27. “Often people attempt to live their lives backwards; they try to have more things, or more money, in order to do more of what they want, so they will be happier. The way it actually works is the reverse. You must first be who you really are, then do what you need to do, in order to have what you want.” – Margaret Young

28. “I’ve never been poor, only broke. Being poor is a frame of mind. Being broke is a temporary condition.” – Mike Todd

29. “Have you ever noticed that when there is a problem, you are always there? The problem is yours – both in perception and in responsibility. Clear the beliefs in you that see it as a problem, and the problem disappears!” – Dr. Hew Len

30. “Don’t look where you fell. Look where you slipped.” – Unknown

31. “The secret to my success is that I bit off more than I could chew and I chewed as fast as I could.” – Paul Hogan

32. “When we give ourselves permission to fail, we at the same time give ourselves permission to excel.” – Eloise Ristad

33. “If it’s still in your mind, it’s worth taking the risk.” – Paulo Coelho

34. “The bolder the action, the greater the genius, magic and power that is likely to flow from it.” – Robert Ringer

35. “An idea not coupled with action will never get any bigger than the brain cell it occupies.” – Arnold Glasgow

36. “You either move toward something you love or away from something you fear. The first expands, the second constricts.” – Tom Crum

37. “Courage is the power to let go of the familiar.” – Raymond Lindquist

38. “Discontent is the first necessity of progress.” – Thomas Edison

39. “You will become as small as your controlling desire, as great as your dominant aspiration.” – James Allen

40. “You can’t cross a sea by merely staring into the water.” – Rabindranath Tagore

>>> Click here to read the article on our blog

Use these personal development quotes and the personal development tools available to you within the Silva Method to help you on your path of personal growth. Get inspired by the wise words of others. And if something doesn’t resonate with you, put yourself in the author’s shoes and try to see things from his or her perspective. You just never know what a quote can spark within you!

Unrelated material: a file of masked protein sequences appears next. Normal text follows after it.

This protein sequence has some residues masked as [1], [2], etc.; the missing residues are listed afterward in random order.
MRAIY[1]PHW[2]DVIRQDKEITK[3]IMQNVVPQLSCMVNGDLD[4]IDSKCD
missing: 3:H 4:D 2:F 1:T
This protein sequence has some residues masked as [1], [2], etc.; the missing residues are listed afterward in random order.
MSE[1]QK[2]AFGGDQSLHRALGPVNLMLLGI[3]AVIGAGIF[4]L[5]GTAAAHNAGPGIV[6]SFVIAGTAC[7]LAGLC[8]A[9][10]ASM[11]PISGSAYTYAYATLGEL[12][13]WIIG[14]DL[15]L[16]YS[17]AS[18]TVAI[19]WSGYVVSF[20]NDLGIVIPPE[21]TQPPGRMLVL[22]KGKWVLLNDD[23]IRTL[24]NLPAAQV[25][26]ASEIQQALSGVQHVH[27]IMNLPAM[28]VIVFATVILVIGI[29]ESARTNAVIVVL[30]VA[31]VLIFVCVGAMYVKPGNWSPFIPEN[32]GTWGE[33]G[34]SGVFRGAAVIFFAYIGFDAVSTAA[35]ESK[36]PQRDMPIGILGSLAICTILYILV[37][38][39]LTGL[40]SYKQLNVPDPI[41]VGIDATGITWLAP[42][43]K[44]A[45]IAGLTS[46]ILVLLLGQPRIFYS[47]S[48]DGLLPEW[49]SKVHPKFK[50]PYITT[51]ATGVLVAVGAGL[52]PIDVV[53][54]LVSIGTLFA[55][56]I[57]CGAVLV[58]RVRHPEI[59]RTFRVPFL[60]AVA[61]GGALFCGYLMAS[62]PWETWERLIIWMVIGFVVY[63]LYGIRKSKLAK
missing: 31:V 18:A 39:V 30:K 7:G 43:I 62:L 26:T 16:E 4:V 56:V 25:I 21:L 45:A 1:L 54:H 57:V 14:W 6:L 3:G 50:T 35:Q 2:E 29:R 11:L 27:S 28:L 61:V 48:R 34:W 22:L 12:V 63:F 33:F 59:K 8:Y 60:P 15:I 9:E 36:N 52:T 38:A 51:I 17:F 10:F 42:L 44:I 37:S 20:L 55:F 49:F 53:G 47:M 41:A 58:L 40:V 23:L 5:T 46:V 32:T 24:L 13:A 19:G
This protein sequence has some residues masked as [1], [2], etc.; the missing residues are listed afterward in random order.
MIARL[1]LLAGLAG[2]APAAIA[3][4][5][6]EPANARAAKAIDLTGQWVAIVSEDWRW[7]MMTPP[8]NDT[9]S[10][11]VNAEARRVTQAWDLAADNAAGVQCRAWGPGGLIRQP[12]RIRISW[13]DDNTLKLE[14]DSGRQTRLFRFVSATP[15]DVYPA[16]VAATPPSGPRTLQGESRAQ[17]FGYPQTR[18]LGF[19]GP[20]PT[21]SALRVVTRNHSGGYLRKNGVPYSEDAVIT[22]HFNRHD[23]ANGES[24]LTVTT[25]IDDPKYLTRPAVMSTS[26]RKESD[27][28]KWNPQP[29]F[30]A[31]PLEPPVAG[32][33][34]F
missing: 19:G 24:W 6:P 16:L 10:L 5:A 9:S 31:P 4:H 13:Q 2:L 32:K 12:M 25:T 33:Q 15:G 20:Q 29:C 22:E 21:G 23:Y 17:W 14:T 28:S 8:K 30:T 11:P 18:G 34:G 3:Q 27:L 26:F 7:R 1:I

MindvalleyAcademy.com

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7 ‘Healthy’ Relationship Myths That Need To Be Busted Immediately, By Perrie Samotin

The concept of a healthy relationship can definitely be subjective—some couples believe heavily in the traditional trajectory of dating, engagement, marriage, and kids, while others find that so-called “norms” don’t necessarily suit them. Whatever the case, there are certain ideologies that all happy couples share—regardless of how they approach life’s Big Stuff—that includes mutual respect, a sense of fun, and shared values.

However, there are also plenty of false notions about what makes a healthy relationship that aren’t even remotely true, and can create unrealistic expectations. Here, we’ve broken down 7 healthy relationship myths that need to be busted, stat.

Myth #1: People in a healthy relationship never fight. False! Everyone in happy relationships find themselves embroiled in spats now and again, which is normal and healthy because it means you’re speaking up, voicing your opinion, and trying to resolve things that irk you. However, if you find yourself in daily screaming matches or knee-deep in jealousy, accusations, or negativity, it may be time to reassess your seemingly healthy relationship.

A good means of measurement? Research has shown that for every argument or unpleasant confrontation, you should experience four to five feel-good encounters.